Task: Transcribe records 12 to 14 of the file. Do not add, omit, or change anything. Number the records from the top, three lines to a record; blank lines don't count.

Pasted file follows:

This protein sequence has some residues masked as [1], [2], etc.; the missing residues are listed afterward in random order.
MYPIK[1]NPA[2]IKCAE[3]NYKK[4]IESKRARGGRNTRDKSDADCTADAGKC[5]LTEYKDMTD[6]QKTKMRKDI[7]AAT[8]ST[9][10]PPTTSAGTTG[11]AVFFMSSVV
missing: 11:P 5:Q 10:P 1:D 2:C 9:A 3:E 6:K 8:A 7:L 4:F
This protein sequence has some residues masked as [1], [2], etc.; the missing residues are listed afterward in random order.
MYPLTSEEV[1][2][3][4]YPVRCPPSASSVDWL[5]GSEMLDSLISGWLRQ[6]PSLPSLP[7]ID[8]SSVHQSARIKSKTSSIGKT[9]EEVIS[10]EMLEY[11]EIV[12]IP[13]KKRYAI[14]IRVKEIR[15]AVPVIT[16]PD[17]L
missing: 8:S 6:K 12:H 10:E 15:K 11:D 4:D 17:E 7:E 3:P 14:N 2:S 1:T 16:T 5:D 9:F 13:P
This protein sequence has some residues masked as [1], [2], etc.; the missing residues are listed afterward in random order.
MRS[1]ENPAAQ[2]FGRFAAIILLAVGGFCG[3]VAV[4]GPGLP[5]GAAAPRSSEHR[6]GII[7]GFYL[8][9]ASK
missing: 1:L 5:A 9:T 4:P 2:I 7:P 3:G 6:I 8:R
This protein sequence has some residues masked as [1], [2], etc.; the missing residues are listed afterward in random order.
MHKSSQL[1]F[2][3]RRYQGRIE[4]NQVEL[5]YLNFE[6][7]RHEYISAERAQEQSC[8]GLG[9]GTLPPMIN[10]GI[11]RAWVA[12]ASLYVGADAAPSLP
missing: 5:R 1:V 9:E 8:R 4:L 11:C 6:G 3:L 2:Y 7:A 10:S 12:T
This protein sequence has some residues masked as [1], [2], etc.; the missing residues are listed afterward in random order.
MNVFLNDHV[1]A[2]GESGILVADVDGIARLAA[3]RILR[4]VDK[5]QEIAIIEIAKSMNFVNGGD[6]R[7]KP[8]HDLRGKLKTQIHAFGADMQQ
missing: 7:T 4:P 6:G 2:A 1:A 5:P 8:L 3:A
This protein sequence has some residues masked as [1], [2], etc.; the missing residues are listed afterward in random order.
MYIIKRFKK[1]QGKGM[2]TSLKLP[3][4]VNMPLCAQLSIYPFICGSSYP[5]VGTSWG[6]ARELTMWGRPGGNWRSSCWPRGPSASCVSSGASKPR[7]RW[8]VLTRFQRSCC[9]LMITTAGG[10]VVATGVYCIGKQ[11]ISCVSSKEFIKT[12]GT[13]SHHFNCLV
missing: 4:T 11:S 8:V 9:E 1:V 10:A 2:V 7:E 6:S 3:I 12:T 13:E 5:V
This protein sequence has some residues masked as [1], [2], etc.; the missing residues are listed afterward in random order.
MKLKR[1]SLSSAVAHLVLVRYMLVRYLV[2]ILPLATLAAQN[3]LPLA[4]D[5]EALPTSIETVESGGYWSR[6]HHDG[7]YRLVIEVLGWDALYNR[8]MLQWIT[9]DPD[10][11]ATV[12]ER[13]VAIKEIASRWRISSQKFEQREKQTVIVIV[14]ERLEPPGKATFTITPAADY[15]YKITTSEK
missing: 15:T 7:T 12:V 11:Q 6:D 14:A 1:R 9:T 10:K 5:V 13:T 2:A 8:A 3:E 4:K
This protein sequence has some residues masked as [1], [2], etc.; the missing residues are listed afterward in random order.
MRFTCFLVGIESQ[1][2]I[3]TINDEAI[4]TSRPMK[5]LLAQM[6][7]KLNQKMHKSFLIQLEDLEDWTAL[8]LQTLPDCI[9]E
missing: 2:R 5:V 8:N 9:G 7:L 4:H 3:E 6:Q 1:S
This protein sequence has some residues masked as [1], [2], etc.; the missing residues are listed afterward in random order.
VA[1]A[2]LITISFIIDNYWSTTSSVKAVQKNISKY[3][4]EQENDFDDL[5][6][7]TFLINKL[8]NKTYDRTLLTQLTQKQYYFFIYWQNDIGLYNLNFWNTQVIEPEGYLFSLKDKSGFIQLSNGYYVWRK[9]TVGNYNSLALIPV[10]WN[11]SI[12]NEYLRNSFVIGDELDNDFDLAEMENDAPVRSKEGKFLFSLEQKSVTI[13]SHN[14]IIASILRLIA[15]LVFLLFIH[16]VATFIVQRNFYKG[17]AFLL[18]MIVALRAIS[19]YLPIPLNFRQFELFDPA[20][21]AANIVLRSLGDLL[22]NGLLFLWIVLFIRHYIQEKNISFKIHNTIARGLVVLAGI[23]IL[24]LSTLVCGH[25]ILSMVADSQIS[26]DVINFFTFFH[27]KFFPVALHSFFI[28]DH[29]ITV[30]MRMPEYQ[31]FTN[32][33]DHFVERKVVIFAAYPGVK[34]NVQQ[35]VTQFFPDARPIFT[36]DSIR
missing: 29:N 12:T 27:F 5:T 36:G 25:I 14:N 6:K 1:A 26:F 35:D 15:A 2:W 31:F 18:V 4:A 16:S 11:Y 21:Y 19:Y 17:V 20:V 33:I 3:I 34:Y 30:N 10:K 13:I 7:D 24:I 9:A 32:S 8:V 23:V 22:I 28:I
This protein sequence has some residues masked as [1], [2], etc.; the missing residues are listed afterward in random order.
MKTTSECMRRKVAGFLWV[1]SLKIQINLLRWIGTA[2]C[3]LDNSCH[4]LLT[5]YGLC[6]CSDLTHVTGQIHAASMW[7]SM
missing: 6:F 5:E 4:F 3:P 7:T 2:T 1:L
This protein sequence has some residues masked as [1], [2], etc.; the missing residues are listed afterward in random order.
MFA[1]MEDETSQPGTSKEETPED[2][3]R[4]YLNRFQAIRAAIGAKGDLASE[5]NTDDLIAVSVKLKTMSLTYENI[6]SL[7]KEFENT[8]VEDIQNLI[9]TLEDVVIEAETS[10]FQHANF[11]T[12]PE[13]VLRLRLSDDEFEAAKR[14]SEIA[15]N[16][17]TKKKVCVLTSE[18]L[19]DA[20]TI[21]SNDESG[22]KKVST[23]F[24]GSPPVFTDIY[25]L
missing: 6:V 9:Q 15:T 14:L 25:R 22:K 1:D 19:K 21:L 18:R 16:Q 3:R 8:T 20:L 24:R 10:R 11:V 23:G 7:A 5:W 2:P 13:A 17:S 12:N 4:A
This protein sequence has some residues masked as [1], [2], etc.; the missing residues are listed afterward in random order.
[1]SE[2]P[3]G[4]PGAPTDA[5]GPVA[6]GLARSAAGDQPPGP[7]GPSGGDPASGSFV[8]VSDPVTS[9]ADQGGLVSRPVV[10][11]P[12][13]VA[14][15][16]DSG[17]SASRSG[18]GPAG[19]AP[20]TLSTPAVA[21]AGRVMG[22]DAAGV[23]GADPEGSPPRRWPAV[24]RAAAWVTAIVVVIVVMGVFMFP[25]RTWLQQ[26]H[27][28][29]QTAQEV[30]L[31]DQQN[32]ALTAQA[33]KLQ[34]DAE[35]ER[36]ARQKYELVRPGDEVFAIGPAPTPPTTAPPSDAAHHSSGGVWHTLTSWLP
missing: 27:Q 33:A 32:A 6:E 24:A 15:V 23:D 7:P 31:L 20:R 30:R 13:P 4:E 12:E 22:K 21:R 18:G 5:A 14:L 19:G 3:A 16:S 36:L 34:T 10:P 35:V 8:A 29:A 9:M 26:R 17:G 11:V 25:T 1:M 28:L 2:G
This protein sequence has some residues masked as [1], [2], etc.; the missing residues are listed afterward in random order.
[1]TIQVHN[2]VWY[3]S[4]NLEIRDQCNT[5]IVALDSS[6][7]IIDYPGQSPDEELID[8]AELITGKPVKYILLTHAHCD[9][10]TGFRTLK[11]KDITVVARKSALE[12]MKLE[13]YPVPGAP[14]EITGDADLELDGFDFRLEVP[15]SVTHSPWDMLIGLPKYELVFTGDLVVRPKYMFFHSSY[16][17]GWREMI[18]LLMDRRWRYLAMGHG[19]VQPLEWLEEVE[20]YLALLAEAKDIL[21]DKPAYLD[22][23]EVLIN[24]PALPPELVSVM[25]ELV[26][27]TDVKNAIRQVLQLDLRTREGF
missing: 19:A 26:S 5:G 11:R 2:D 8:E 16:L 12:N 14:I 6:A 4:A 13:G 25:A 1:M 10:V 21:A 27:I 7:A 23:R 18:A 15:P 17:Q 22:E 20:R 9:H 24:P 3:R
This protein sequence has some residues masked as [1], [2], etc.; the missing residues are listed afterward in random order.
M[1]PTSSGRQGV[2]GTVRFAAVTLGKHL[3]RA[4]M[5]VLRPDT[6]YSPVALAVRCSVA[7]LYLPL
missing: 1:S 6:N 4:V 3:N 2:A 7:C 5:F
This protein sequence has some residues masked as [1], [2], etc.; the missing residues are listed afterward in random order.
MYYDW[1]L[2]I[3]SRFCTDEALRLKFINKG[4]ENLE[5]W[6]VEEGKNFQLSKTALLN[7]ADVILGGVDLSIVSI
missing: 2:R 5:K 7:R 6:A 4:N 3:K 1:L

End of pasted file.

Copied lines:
This protein sequence has some residues masked as [1], [2], etc.; the missing residues are listed afterward in random order.
[1]SE[2]P[3]G[4]PGAPTDA[5]GPVA[6]GLARSAAGDQPPGP[7]GPSGGDPASGSFV[8]VSDPVTS[9]ADQGGLVSRPVV[10][11]P[12][13]VA[14][15][16]DSG[17]SASRSG[18]GPAG[19]AP[20]TLSTPAVA[21]AGRVMG[22]DAAGV[23]GADPEGSPPRRWPAV[24]RAAAWVTAIVVVIVVMGVFMFP[25]RTWLQQ[26]H[27][28][29]QTAQEV[30]L[31]DQQN[32]ALTAQA[33]KLQ[34]DAE[35]ER[36]ARQKYELVRPGDEVFAIGPAPTPPTTAPPSDAAHHSSGGVWHTLTSWLP
missing: 27:Q 33:A 32:A 6:E 24:A 15:V 23:D 7:P 31:L 20:R 30:R 13:P 4:E 12:E 22:K 21:R 18:G 5:A 14:L 19:G 3:A 16:S 36:L 34:T 10:P 35:V 8:A 29:A 9:M 26:R 17:G 11:V 25:T 1:M 28:L 2:G
This protein sequence has some residues masked as [1], [2], etc.; the missing residues are listed afterward in random order.
[1]TIQVHN[2]VWY[3]S[4]NLEIRDQCNT[5]IVALDSS[6][7]IIDYPGQSPDEELID[8]AELITGKPVKYILLTHAHCD[9][10]TGFRTLK[11]KDITVVARKSALE[12]MKLE[13]YPVPGAP[14]EITGDADLELDGFDFRLEVP[15]SVTHSPWDMLIGLPKYELVFTGDLVVRPKYMFFHSSY[16][17]GWREMI[18]LLMDRRWRYLAMGHG[19]VQPLEWLEEVE[20]YLALLAEAKDIL[21]DKPAYLD[22][23]EVLIN[24]PALPPELVSVM[25]ELV[26][27]TDVKNAIRQVLQLDLRTREGF
missing: 19:A 26:S 5:G 11:R 2:D 8:E 16:L 12:N 14:I 6:A 4:A 13:G 25:A 1:M 10:V 21:A 27:I 7:A 23:R 18:A 15:P 17:Q 22:E 20:R 9:H 24:P 3:R
This protein sequence has some residues masked as [1], [2], etc.; the missing residues are listed afterward in random order.
M[1]PTSSGRQGV[2]GTVRFAAVTLGKHL[3]RA[4]M[5]VLRPDT[6]YSPVALAVRCSVA[7]LYLPL
missing: 1:S 6:N 4:V 3:N 2:A 7:C 5:F